by Aiona

So basically I consider it a fundamental responsibility in my job to inspire curiosity in those around me. On days when my mind has just discovered amazing new things about the world around me, and is reeling in expanses of new inspirational territory, this is easy. That’s not what I want to write about. What do you do on days when you are in training, and it feels like it’s exactly the same thing you’ve seen three times before, and you already know everything that’s being said, and your eyes start to glaze over, and with pangs of guilt and frustration you are forced to admit that you are bored? At first I struggle to pay attention. I pinch myself to stay alert, but in the end this is not a successful strategy. I’ve thought a lot about what are better strategies, and here is what I came up with.

Prerequisite: Admit that you are bored. Take a deep breath. Forgive yourself.

Strategy #1: Facilitate Others’ Learning
If you are working in a small group or with a partner this is not too hard. You can help by structuring the exploration or you can show off your knowledge to your friends. If there is a large group, you can help by asking questions that you think might be getting left out. Warning: beware of overloading the group with cool facts. They will probably just dislike you for being a know-it-all. Instead, ask guiding questions. If you already know the answer to the question you are asking, practice humility by pretending you don’t know.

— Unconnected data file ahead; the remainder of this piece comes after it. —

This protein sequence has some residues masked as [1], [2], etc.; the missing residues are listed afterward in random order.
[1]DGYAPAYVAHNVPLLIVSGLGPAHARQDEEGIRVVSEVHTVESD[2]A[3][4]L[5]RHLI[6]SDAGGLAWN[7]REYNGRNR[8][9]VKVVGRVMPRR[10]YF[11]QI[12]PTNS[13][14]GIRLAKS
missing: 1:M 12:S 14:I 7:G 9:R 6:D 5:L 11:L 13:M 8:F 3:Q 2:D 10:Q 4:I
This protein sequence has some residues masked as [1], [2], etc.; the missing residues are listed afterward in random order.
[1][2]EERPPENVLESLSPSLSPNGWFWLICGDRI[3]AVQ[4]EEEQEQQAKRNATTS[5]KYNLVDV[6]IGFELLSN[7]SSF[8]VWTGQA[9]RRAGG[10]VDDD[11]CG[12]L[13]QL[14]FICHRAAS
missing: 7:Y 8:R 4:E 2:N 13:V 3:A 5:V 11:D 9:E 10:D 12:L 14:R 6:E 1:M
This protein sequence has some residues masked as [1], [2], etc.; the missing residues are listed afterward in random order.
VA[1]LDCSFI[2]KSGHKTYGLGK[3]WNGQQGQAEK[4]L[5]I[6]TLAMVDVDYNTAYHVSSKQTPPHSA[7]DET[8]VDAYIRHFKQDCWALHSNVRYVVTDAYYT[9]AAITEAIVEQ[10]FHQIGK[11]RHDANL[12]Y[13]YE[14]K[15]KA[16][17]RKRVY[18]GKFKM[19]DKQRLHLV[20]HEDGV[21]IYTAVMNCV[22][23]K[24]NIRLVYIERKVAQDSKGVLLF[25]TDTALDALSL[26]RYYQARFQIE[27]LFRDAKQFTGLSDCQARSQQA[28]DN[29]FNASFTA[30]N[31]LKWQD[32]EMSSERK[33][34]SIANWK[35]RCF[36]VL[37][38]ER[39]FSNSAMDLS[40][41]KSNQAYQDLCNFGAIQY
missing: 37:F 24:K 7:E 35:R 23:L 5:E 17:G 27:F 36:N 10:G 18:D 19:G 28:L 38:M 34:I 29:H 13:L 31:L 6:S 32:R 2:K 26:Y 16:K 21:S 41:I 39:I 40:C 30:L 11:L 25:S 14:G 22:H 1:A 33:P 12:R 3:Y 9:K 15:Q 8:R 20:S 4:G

Strategy #2: Meta Analyze the Situation
If you are in a particularly postmodern mood you can jump up a level in analysis. Instead of focusing on whatever it is the group is focused on, focus on the group being focused on it. How does the facilitator lead the exploration? What works and what doesn’t? Are other people interested? What kinds of questions are they asking? What kinds of strategies are they using? How can you apply these techniques later? Are any of them meta analyzing your behavior?

Strategy #3: Ask Advanced Questions
This is best done in your own head I think, or on a piece of paper. Start asking yourself more advanced questions about the topic. Write them down to answer them later, or try to work them out in your head. Sometimes the things you come up with will be interesting to the group later on. Warning: This is essentially just a directed form of day dreaming. You are checking out of the current situation to find refuge from your boredom in your own mind, but in certain circumstances I think it is okay, and will often, eventually, lead you back into the exploration at hand with a deeper feeling of curiosity.

Strategy #4: Meditate

When all else fails, allow yourself to simply exist. Focusing on your breath, and then perhaps moving on to some loving kindness meditation, will help you feel more relaxed and more capable of simply enjoying the beautiful learning process that others are going through. Maybe this particular morning is just not something that you are going to get a lot out of, and that’s okay. Letting go of your attachment to constant stimulation is a central theme in Buddhism. Take this moment to recognize your attachment and let go.

That’s it for now friends. Please add your own strategies for dealing with boredom. I would love to hear them.